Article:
Coachella Survival Guide
Non-camping // Out of town travellers


For overseas travellers/out of towners who do not want to camp or drive to the festival, the Valley Music Travel packages are the way to go, inclusive of the 3 day festival ticket, 3 nights accommodation (Fri-Mon) and a shuttle pass to get to and from the festival/between all participating hotels. I would recommend arriving the day before and purchasing an extra nights accommodation at the hotel that can be linked to the Valley Music Travel package. If not, you could find yourself checking in at 2am after an exhausting Day 1. These travel packages are usually available for purchase around August/September the year before, with Weekend 1 being sold out quicker than Weekend 2. You can buy them for 2 or 4 people, GA or VIP.

Having stayed at both Marriott Shadow Ridge 1 – The Villages and Westin Desert Willow Villas in Palm Desert, I can highly recommend choosing a hotel with a washer/dryer, especially if you are continuing on with your travels post-festival, but also to wash your face masks/bandanas/scarves to reuse the following day.

These hotels are on the same shuttle line and roughly a 30-40 minute ride to the festival shuttle stop. Once dropped off, it takes another 20-30 minutes to walk to the festival entrance and get through security. It can be particularly dusty/sandy during this walk so don’t hesitate to use your bandana/mask from the get go!


  • sunscreen (non-aerosol only), sunglasses and a hat (or sunscreen your scalp)
  • empty plastic bottle/camelbak to refill with water – but you’ll be lining up – or you can purchase bottles of cold water for $2 (you cannot bring in metal drink bottles)
  • face mask/bandana/scarf for your nose/mouth when it gets windy (I have found the M11 filtered masks from work for me where bandanas didn’t)
  • wet wipes/hand sanitiser and tissues (for spills/eating and when the portaloos run out)
  • cash – will get you through lines faster/some cash only lines for food and merchandise
  • shuttle pass
  • camera/phone and a spare charger if you insist on using your phone during the day – often I just pop mine on aeroplane mode until I need to use it as reception is patchy and drains the battery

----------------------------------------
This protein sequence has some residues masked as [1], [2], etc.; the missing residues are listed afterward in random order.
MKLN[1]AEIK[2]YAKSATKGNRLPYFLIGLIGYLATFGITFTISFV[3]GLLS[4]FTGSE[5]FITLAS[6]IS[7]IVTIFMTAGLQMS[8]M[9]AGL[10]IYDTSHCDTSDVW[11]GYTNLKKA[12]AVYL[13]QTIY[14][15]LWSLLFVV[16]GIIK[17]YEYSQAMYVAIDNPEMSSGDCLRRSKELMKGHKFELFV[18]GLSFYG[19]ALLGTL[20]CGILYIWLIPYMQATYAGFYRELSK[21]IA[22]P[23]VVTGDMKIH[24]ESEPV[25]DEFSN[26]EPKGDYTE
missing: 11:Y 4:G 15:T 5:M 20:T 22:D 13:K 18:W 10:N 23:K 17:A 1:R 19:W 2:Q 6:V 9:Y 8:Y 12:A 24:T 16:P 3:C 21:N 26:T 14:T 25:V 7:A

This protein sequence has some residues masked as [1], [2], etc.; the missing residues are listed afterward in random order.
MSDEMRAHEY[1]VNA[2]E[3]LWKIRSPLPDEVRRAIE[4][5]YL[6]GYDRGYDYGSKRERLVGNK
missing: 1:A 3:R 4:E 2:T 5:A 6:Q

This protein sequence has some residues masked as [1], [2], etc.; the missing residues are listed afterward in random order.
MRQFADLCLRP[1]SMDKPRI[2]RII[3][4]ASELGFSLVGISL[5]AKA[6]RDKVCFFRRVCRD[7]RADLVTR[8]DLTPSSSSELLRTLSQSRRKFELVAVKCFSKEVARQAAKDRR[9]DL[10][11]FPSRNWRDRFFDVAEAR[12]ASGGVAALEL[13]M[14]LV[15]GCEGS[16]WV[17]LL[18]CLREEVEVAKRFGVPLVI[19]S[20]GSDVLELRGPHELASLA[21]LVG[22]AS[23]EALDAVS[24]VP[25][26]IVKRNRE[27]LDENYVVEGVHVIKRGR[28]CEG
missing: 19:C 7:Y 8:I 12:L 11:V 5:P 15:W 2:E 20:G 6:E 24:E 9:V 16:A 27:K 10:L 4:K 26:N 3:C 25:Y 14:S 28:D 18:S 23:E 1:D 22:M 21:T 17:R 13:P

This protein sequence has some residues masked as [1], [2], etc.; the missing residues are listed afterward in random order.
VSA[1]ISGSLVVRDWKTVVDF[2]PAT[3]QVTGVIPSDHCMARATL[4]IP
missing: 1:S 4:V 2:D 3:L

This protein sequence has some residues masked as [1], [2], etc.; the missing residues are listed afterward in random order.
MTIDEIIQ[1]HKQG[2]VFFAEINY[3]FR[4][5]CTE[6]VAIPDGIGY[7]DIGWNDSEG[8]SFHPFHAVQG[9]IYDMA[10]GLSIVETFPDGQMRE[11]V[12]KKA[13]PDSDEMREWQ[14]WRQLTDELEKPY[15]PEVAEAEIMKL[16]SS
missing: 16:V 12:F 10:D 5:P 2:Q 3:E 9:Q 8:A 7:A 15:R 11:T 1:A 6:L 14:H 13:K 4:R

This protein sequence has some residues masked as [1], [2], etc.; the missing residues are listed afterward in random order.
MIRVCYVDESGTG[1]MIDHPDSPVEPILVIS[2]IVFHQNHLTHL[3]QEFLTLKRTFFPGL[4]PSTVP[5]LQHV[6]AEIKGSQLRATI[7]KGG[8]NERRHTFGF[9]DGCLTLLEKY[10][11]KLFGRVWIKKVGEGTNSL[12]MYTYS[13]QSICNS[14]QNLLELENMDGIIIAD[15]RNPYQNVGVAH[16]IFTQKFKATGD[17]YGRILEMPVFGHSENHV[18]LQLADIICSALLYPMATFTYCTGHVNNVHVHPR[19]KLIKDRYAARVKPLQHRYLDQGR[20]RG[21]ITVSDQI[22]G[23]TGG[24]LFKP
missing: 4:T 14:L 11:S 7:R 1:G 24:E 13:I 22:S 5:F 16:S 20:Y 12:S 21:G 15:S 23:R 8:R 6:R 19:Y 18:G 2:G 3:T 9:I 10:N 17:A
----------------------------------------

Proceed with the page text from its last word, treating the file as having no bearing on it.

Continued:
• ear plugs to protect your ear drums if you happen to be standing near a deafening speaker

Remember to keep your daypack hands free 🙂


To get a good spot for a particular artist, allow at least 30 minutes to walk from stage A to B, longer if they are popular and in the Sahara tent. There have been a number of times I have been caught in a mob/aborted due to said mob due to the terrible one-way flow of human traffic around this area.

You can purchase a locker months/weeks in advance to store extra layers for the evening, merchandise etc, however, it’s a decent walk from the stages and after doing this the first year, I found it a waste of time and was happy to carry all that I needed on me in a backpack.

Buy your merchandise early, preferably on the first day if you’re going weekend 2 as items will sell out.

Food and drink is expensive at the festival, but there are also some tasty options so just save up and splurge or pack your own food. I like to keep an energy bar in my backpack in case I’m running short on time between acts.

There are plenty of areas to catch some shade, be that one of the music tents (there is aircon/fans inside Yuma), merchandise tents or art installations.

Pick a meeting spot and time if you end up separating from your group due to patchy reception. An art installation or a numbered speaker are good options.

When it gets dark, it becomes even harder to spot your friends so bring along a fun light up toy/inflatable/umbrella/headpiece etc (see ice-cream and fan below – on a side note, a fan works wonders when you’re standing around, sweating balls, and waiting for an act to begin).

If you can find you own way back to your hotel after the festival ends (as shuttles only run until 1 hour after the final act), head on into the camping area to attend the silent disco/party with other campers.

Wear comfortable shoes as there will be a lot of walking/shuffling/cutting shapes during the festival.

To avoid portaloo lines/stinky portaloos, get your ID checked and head into the beer gardens to use the ones in there – they are 1,000,000 times cleaner!

If anyone has extra tips, feel free to comment, I would love to hear them! See you next year at Coachella 🙂

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